Speaking of grenades and other equipment, each weapon can have an attachment which is comprised of a variety of sights, and the special explosive can be selected, including flash bangs and C4. The weapons can also have differing camo colour schemes, which I can only assume is to make sure it matches your purse and handbag as you sprint around the battlefield. I eschewed the lowly Chrome (unlocked at a measly level 55) and went for “I <3 My Gun” (replete with pink ribbon-wearing skulls crying blood) as soon as it was unlocked, naturally.

Motors and Modes

There are vehicles, a la EA’s venerable Battlefield series. You start with the Humvee, but at higher levels, two tanks and a couple of helos are available. Alongside the infantry abilities are vehicular abilities, like Gyro (faster turret turn speed) and the enviable Big Stick (more damage). Thankfully, they are not the same lumbering beasts of limited constitution as in Battlefield games; they can’t be countered quite so easily. I didn’t find that vehicles were employed all that often and hardly used them myself, as the unlocks beyond Humvee don’t come early and each costs quite a lot of BP points beyond even their relatively longer lifespan. This game’s focus is still squarely on infantry.

Equipment and colour schemes aren’t the only things that may be unlocked. There are entire game modes that aren’t available until you gather a couple of hours worth of XP. Initially there is just Team Deathmatch and Ground Control, which is akin to Battlefield’s “ticket” system whereby players must hold control points for a specified amount of time before scoring a point. Two points during a match equals a win. However, losing a point means that the team must fall back to a separate set of control points, which makes for an interesting tug-of-war compared to other games in the genre.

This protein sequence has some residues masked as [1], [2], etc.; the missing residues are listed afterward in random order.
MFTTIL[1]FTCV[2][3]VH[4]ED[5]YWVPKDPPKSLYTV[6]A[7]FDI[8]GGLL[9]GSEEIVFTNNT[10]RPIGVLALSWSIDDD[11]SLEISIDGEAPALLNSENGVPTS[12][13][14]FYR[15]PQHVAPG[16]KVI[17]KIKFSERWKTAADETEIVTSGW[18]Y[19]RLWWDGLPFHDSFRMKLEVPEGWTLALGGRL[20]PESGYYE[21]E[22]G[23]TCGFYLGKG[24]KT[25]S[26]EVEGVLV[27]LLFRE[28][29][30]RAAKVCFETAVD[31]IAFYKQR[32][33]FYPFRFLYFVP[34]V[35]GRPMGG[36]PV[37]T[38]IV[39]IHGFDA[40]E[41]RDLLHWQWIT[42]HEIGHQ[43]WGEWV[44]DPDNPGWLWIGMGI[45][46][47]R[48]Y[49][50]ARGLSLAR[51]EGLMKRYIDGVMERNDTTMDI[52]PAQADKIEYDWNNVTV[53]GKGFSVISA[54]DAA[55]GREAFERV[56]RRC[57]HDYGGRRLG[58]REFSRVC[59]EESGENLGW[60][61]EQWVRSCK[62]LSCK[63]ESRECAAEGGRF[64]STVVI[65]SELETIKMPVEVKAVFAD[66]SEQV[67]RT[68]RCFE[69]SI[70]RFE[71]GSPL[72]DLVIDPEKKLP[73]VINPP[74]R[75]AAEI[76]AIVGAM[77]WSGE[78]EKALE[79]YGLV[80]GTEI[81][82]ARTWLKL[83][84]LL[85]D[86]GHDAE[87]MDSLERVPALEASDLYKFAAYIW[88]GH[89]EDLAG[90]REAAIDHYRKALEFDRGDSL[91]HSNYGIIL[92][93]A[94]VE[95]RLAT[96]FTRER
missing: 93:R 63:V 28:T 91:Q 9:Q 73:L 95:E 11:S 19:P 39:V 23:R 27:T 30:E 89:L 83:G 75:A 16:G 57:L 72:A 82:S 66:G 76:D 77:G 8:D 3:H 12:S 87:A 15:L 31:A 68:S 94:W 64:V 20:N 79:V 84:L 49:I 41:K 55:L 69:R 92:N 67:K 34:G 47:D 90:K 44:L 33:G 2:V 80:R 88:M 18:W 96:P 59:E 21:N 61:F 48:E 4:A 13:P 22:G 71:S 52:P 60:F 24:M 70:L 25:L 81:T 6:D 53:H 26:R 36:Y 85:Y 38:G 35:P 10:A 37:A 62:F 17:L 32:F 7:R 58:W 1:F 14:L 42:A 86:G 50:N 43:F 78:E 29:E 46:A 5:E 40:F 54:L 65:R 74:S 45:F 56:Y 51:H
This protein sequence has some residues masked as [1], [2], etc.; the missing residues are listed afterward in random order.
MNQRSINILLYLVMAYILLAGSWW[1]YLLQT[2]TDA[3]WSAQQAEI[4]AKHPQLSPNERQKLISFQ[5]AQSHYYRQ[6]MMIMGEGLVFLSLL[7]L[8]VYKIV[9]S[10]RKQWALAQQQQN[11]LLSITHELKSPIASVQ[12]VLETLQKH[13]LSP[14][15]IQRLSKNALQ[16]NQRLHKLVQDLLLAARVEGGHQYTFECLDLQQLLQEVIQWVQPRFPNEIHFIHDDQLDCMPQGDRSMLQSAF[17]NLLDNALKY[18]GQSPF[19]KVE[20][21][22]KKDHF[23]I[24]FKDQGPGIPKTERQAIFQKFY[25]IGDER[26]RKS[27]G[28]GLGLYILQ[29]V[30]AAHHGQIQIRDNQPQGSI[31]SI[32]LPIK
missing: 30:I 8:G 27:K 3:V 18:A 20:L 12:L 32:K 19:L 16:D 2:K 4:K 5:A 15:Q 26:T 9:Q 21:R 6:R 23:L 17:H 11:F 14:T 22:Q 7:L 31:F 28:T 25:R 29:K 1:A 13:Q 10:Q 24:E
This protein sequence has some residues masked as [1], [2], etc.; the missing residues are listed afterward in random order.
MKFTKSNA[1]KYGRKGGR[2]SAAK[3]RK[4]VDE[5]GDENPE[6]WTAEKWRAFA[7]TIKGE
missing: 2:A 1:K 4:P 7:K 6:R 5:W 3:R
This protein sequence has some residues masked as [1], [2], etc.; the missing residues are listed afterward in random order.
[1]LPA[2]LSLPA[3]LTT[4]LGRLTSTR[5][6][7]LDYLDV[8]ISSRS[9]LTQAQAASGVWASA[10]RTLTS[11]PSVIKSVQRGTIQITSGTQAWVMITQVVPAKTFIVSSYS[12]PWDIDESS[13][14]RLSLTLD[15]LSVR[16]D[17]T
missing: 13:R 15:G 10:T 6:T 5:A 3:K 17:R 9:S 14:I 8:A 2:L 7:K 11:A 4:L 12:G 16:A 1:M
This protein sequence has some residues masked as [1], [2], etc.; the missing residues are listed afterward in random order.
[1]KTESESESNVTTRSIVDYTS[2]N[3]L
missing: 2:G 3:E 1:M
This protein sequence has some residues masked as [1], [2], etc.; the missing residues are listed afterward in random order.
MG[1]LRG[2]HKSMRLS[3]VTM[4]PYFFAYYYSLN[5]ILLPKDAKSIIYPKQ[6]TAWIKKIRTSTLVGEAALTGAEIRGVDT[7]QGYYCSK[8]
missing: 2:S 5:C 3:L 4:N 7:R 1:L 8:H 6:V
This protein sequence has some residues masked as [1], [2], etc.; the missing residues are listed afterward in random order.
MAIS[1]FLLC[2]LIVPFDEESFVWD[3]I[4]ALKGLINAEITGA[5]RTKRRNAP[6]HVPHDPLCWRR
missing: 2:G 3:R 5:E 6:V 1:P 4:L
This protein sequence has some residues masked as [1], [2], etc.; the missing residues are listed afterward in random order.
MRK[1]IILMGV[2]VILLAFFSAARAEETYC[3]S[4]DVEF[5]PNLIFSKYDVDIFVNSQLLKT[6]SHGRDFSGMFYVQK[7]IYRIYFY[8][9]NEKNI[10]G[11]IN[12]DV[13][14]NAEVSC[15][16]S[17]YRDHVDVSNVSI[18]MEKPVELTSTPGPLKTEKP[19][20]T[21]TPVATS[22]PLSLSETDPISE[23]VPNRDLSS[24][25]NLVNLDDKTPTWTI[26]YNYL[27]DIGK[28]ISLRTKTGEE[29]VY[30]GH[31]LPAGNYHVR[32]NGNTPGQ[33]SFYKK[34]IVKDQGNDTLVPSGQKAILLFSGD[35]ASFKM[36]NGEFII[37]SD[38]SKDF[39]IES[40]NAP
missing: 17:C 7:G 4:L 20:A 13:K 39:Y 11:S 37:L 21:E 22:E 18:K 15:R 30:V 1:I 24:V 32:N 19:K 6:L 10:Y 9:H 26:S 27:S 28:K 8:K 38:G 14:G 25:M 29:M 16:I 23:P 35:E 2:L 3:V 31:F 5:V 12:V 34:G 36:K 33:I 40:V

The other modes are pretty standard but one innovation is “Battle Commander”. If one player on the other team starts racking up kills and getting kill streak rewards (temporary buffs) the other team will be alerted to this by their AI “Battle Commander” and it will paint a big target on the threat’s general location. The bigger the threat, the more players on the opposing team are assigned to hunt them down. So it’s a little like when you’re causing havoc in Grand Theft Auto or Red Dead Redemption and your “wanted’ level goes up. As the target accumulates more kills, more rewards are given, which theoretically enable that player to survive the inevitable onslaught.

In Summary

At the end of the day, there isn’t necessarily enough in the multiplayer mode to warrant purchasing the game on its own merits but coupled with the relatively short single-player campaign, it’s a capable affair. I went into it not expecting very much, but came away pleasantly surprised at how capable the mode was. It’s just a shame there isn’t more on offer, or something truly unique and inspiring to make it really compelling.

Easy though the matchmaking and “I just want to get into a game” experience is, I didn’t find myself desperate to load up the game every evening to receive another dose. To put it simply, what is here has been done before, and the experience is probably just above adequate. It’s not a disappointment and will be a nice addition to anyone who purchased the game for the single-player campaign, but it’s not a centrepiece or a mainstay that really extends the life of Homefront a great deal. It’s nice to see it wonderfully executed on the 360. Unfortunately it’s nothing to write home about.

Homefront is available now on Windows, Xbox 360 and PlayStation 3